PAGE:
Charles Seibert reports that “After Wesleyan, civil rights activism got me excluded from the philosophy department of Northwestern University, until I finally earned my PhD in 1972 from DePaul University, Chicago. After a period when I lived as an academic gypsy, putting together whatever part-time employment I could, I finally won a tenure-track position at the University of Cincinnati in 1994 and retired from there as emeritus professor of philosophy in July 2011. Retirement has been good on the whole, as finally there is time to read, write, and try to think with appropriate care. In August 2021, however, I was diagnosed with a squamous cell carcinoma and, two surgeries and 33 radiation sessions later, I am still recuperating. My wife Sarah is my lifeline and we look forward to the future with hope.” [Ed. note: And we all wish Charles a speedy and full recovery.]

Len Wilson and his wife Joyce are planning “a gala, 60th-wedding-anniversary celebration this coming August at our summer home on the Jersey Shore, where we have been secluding ourselves for nearly two years from the anxieties of living in our South Philly condo. Hopefully in July we will be able to travel to Denmark to be with YMCA retirees as well as over 1,000 current staff and volunteers from Ys around the world. I have stayed active as a retiree in the YMCA, on both the local and national level, after my retirement. Joyce has become quite the watercolor artist, and I enjoy the daily experience of enjoying her art in both our homes. On a personal note, I am usually by far the oldest in three different pickleball groups, but still reasonably competitive, playing about five mornings a week.”

Chuck Work reports, “Roni and I are happily hunkered down (as much as we can be given this pandemic) in Naples, Florida. We get out to San Francisco twice a year to see our three sons and are in touch with Milt Schroeder and Emil Frankel ’61.  Had the pleasure of taking my grandson to visit the school not too long ago; visits are different in this pandemic era but the school is handling them as well as can be expected.”

Recently received obituaries:

Barton “Bart” W. Browning, died November 5, 2021; obituary

John “Jake” E. Davison, died February 9, 2020; obituary

John C. Farr, died December 3, 2021;obituary,94898

Richard “Dick” C. Whitely, died April 4, 2020; obituary



John Rogers opens our column with some rhyme:

I too am always seeking

Remedies for arthritis and pain.

At 82 not likely to be found,

So living daily with pills and a cane.

A recent move from South Carolina to Kentucky.

Left behind warm weather, shrimp and grits.

Thinking Lexington better for family and health,

Now relying on bourbon and snow mitts.

Winter here reminds me of Foss Hill icy slopes,

Plodding carefully to frats and dreaded classes.

Definitely needed study time in Olin and Clark,

But all too often imagining weekend lasses.

Fading memories of ’61-classmates and activities,

But certain now I excelled at sports and games.

Details of classes and grades quite fuzzy,

Not unlike daily questions about best friends’ names.

“Some sad news,” writes Peter Funk: “Brad Beechen died on 10 January in Chicago after a yearlong illness. He is survived by his wife Mary-Jane and son Adam. My review of the 4 June 1961 commencement program confirms that Brad graduated as a Bachelor of Arts with Honors and Distinction.  In addition to being a brilliant scholar, he was an excellent athlete and a close friend to many of us.  How he ever managed to study as a member of DKE during his four years at Wesleyan will remain a mystery to us mortals who managed to limp over the high threshold and obtain a simple BA.  I also managed to confirm for myself that 176 of us graduated with a BA on that day.  It was a long time ago, but I remember it well.”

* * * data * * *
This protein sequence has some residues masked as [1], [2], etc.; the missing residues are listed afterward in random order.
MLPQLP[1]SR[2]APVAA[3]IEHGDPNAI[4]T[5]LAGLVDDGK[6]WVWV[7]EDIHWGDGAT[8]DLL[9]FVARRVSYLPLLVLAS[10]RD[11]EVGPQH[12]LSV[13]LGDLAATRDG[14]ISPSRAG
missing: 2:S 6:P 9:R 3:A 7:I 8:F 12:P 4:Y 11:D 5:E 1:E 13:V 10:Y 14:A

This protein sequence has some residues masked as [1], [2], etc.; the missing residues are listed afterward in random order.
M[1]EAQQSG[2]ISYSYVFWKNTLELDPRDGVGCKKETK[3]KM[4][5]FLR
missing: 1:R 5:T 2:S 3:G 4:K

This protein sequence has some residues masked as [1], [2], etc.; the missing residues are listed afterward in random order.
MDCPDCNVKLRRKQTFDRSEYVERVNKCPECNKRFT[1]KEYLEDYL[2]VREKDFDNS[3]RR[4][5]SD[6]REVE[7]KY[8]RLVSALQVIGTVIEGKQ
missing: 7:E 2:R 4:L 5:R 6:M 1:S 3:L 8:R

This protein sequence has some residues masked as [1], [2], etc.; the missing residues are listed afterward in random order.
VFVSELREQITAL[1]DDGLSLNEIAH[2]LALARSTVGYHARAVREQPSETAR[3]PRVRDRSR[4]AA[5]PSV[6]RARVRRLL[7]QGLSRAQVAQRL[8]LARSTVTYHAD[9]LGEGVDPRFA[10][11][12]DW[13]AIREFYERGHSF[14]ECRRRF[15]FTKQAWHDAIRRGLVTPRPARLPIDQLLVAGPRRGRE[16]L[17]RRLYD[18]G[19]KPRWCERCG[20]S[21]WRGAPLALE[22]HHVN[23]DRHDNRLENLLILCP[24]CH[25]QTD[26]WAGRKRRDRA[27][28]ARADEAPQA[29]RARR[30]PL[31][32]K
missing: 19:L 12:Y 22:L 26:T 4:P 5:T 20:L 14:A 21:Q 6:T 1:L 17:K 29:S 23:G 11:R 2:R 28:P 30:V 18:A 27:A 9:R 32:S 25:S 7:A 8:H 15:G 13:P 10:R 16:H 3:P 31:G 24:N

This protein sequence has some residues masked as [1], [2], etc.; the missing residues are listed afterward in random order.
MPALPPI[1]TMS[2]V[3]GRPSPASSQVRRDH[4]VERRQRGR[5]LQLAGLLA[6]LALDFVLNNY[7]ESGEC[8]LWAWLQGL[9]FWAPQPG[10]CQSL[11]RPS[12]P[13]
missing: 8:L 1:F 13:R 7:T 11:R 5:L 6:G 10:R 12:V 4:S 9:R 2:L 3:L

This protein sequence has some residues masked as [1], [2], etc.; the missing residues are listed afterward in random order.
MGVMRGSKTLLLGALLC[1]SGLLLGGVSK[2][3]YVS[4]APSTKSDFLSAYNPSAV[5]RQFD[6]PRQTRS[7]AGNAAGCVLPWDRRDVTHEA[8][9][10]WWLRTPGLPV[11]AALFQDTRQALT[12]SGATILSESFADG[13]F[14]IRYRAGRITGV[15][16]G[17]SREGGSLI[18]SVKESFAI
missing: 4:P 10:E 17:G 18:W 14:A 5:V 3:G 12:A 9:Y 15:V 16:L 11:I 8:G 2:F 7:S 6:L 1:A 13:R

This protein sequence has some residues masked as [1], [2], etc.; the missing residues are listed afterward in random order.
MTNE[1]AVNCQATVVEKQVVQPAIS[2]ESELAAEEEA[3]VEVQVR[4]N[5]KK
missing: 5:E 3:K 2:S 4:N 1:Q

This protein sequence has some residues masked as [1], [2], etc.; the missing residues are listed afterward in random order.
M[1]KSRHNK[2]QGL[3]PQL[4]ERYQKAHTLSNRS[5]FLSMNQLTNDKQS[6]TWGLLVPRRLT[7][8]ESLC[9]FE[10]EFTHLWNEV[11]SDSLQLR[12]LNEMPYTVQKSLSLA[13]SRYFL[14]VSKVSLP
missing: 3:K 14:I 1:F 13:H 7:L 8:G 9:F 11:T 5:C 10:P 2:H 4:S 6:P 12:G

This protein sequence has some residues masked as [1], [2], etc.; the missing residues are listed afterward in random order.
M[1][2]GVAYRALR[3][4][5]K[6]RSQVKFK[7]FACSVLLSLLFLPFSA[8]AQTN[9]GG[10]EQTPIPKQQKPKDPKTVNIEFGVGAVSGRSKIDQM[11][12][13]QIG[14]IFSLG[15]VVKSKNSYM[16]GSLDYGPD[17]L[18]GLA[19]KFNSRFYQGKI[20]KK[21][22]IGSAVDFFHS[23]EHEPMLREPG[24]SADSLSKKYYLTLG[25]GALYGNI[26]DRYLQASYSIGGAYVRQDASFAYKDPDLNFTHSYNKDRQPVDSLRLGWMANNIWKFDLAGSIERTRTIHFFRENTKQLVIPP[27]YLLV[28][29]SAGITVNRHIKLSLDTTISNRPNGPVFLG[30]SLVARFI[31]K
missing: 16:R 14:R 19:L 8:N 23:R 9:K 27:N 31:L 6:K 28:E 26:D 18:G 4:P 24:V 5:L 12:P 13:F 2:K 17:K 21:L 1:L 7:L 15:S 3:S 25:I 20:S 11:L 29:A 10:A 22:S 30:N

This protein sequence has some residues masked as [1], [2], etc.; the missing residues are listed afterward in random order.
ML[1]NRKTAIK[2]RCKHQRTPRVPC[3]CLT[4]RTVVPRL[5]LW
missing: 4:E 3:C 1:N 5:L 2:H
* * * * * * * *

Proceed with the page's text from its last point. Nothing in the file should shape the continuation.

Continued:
Regarding his personal update, Peter continues: “I reached my 83rd birthday on the 27th of January this year and remarkably all is well here on our small Island of Jersey in the Channel Islands.  I have been trying to retire from my years of entrepreneurship and my international interests in communications, film, and television.  It has been a long voyage since we graduated in 1961.  After working with classmates, Bill Harris and Brad Beechen, in Chicago, I moved to New York and then to London in 1973.  I have been based on this side of the Atlantic, developing new communications enterprises in the Middle East, Far East, and Europe.  Lexy (’91) and Jenny (’95), my two daughters, are Wesleyan graduates.  I have four grandchildren and I hope the tradition continues. My best wishes to my fellow classmates.”

Pete Drayer proudly announces that his grandson, Ian Moran, is going to Wesleyan.  Russell Mott (aka Bob Lannigan) reports that he just opened a gallery with his partner and that he soon will be back to summer camp, with 160 kids in Amesbury, doing ceramics for seven weeks. Casey Hayes revealed his recent satisfactory recovery from a “three-day minivacation” in the hospital for emergency surgery treatment, praising the hospital staff: “They are so stressed out these COVID days—such troopers!”

Al Williams, a most faithful contributor to this column, writes: “I think all of us are tired of Zooming.  There is nothing like getting together in person. In that spirit, we organized a mini-Wes ’61 reunion lunch this past June, attended by Paul Dickson, Emil Frankel, Dave Denny, Ed Knox, Tim Bloomfield, and me.  It was a rousing success, and we plan a repeat this coming spring. At Paul’s suggestion, I later contacted Bob Palmeri who lives on Cape Cod near our summer house. Bob and I had a very nice get-together this past summer. Presently, my main contact with Wesleyan has been with Wesleyan wrestling, and I have become good friends with the current (and very talented) coach, Drew Black.